Under a Congressional mandate, the HHS Secretary is required to submit to Congress a Report on Carcinogens. The Secretary has delegated responsibility for preparing the report on the NTP.

A Canadian study in rats led the Food and Drug Administration to take steps to partially ban the popular sweetener in 1977, but Congress stepped in to permit saccharin's continued sale as long as it is labeled, "Use of this product may be hazardous to your health. This product contains saccharin which has been determined to cause cancer in laboratory animals."

The scientific advisory group also today recommended listing 2,3,7,8-TETRACHLORODIBENZO-P-DIOXIN (TCDD) and BENZIDINE DYES as known human carcinogens.

Dioxin is formed as an impurity or by-product in herbicide manufacture, during incineration and in several industrial processes. Potential exposures today are from municipal incinerators, dump sites and contaminated soil. Agreed to narrowly, dioxin's recommended new designation would upgrade it from its current status as an "anticipated" human carcinogen to a "known" human carcinogen.

Benzidine dyes, of which there are more than 250, are used for dyeing textiles, paper and leather.

The panel voted to list TRICHLOROETHYLENE, used as an industrial solvent for degreasing and cold cleaning fabricated metal parts, as reasonably anticipated to be a human carcinogen. The solvent was once widely used to decaffeinate coffee.

Yesterday, the advisory group unanimously recommended that ultraviolet radiation, whether from sunlight or an artificial source such as tanning booths and tanning beds, be listed as "known to be a human carcinogen."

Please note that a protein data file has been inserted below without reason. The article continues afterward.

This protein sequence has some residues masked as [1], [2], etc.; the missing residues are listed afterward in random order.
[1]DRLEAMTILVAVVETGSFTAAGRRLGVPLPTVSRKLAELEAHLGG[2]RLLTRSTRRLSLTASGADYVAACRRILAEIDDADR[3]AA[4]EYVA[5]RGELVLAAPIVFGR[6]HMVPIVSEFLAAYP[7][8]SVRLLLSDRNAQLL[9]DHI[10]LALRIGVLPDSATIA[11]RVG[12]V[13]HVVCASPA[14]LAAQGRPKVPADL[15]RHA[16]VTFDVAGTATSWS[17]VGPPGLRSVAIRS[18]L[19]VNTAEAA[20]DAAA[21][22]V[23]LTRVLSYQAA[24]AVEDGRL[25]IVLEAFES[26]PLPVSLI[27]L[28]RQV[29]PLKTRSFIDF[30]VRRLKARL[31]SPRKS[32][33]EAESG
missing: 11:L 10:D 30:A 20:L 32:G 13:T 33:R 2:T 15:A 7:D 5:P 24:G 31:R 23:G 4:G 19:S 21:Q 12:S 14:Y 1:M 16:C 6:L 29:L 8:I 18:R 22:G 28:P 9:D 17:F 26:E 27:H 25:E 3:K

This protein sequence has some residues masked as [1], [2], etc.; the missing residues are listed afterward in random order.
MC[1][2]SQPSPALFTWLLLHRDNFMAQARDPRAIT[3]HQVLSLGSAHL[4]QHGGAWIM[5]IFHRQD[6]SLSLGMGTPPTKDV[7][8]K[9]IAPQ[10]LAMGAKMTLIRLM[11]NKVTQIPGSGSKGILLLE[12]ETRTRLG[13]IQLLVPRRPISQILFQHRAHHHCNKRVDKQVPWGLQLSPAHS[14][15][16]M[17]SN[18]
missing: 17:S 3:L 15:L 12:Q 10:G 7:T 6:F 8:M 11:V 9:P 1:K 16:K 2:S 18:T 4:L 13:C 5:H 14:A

The draft document said, "Human studies have shown that exposure to solar radiation is causally related to skin cancer, and that use of sunlamps or sunbeds is associated with skin and eye cancer."

The recommended designation makes clear that sunlamps, tanning booths and other artificial sources of UV light are also hazardous, regardless of the claims of operators. Up to 10 percent of Americans-mostly young women-were estimated during the discussion to have used artificial tanning devices.

Operating under new rules that permit mixes, as well as single chemicals, to be listed in the Report on Carcinogens, the panel took this first opportunity, under the revised rules, to recommend that smokeless tobacco such as snuff and chewing tobacco, and inhaled tobacco smoke be officially listed as "known" to cause cancer in humans. Studies have linked smokeless tobacco to cancer of the mouth and lip, and to an increased risk of prostate cancer.

Chemicals in tobacco smoke and in tobacco are already listed in the report but the new listing would make clear that tobacco products as a whole, whether chewed or smoked as cigarettes, pipe tobacco and cigars, cause cancer in humans.

No one from industry asked to speak against the designation.

The advisors also recommended that:

Tetrafluoroethylene, a chemical used in producing Teflon and other polymers, as well as having been used as a propellant for food product aerosols, be listed as "reasonably anticipated to be a human carcinogen."